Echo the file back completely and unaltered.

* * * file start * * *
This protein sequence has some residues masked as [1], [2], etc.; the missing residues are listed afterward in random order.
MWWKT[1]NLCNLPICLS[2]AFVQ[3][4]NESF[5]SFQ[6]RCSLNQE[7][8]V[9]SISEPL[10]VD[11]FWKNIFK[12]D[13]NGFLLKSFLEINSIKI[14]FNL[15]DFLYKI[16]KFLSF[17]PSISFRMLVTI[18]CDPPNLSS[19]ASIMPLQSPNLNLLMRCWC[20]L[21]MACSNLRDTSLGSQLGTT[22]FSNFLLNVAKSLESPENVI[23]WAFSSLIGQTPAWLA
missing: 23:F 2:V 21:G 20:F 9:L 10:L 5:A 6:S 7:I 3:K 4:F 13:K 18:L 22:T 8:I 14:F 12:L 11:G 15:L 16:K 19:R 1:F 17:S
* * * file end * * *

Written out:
This protein sequence has some residues masked as [1], [2], etc.; the missing residues are listed afterward in random order.
MWWKT[1]NLCNLPICLS[2]AFVQ[3][4]NESF[5]SFQ[6]RCSLNQE[7][8]V[9]SISEPL[10]VD[11]FWKNIFK[12]D[13]NGFLLKSFLEINSIKI[14]FNL[15]DFLYKI[16]KFLSF[17]PSISFRMLVTI[18]CDPPNLSS[19]ASIMPLQSPNLNLLMRCWC[20]L[21]MACSNLRDTSLGSQLGTT[22]FSNFLLNVAKSLESPENVI[23]WAFSSLIGQTPAWLA
missing: 23:F 2:V 21:G 20:F 9:L 10:L 5:A 6:S 7:I 3:K 4:F 13:K 18:L 22:T 8:I 14:F 12:L 11:G 15:L 16:K 19:R 1:F 17:S